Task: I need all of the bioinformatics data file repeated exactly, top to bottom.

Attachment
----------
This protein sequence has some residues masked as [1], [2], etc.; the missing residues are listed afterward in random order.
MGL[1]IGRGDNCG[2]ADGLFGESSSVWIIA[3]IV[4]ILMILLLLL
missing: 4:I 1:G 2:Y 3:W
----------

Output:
This protein sequence has some residues masked as [1], [2], etc.; the missing residues are listed afterward in random order.
MGL[1]IGRGDNCG[2]ADGLFGESSSVWIIA[3]IV[4]ILMILLLLL
missing: 4:I 1:G 2:Y 3:W